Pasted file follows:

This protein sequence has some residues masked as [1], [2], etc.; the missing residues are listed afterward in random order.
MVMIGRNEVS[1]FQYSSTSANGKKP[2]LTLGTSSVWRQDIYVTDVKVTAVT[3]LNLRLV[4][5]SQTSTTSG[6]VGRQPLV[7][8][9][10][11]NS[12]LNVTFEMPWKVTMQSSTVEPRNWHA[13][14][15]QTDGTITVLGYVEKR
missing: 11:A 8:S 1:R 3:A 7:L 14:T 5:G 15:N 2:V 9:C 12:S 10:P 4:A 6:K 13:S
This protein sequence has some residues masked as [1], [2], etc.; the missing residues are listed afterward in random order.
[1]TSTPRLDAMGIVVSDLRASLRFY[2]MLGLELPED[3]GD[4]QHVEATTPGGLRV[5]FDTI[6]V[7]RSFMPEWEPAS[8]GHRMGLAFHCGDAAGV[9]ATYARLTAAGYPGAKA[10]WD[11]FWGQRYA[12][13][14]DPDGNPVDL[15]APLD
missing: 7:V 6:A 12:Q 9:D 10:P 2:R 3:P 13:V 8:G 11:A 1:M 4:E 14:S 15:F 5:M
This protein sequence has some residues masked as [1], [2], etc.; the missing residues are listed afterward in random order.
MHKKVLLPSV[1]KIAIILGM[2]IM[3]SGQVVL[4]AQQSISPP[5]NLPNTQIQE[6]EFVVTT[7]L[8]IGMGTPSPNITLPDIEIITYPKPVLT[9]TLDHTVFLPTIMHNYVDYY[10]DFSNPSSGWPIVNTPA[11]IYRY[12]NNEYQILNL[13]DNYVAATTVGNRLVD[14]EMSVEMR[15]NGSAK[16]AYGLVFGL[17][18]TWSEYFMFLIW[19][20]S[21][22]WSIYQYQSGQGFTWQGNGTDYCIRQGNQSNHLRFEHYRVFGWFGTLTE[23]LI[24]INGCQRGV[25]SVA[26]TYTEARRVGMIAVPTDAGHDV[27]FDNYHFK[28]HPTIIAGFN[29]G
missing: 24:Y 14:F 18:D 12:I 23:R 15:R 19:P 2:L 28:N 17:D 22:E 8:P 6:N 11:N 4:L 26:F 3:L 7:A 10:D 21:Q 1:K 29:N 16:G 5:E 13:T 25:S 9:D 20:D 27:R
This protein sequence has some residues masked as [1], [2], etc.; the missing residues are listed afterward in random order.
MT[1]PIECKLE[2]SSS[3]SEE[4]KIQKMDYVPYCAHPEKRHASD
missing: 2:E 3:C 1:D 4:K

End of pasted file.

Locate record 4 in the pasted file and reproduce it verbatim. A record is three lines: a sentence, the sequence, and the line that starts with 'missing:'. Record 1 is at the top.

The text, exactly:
This protein sequence has some residues masked as [1], [2], etc.; the missing residues are listed afterward in random order.
MT[1]PIECKLE[2]SSS[3]SEE[4]KIQKMDYVPYCAHPEKRHASD
missing: 2:E 3:C 1:D 4:K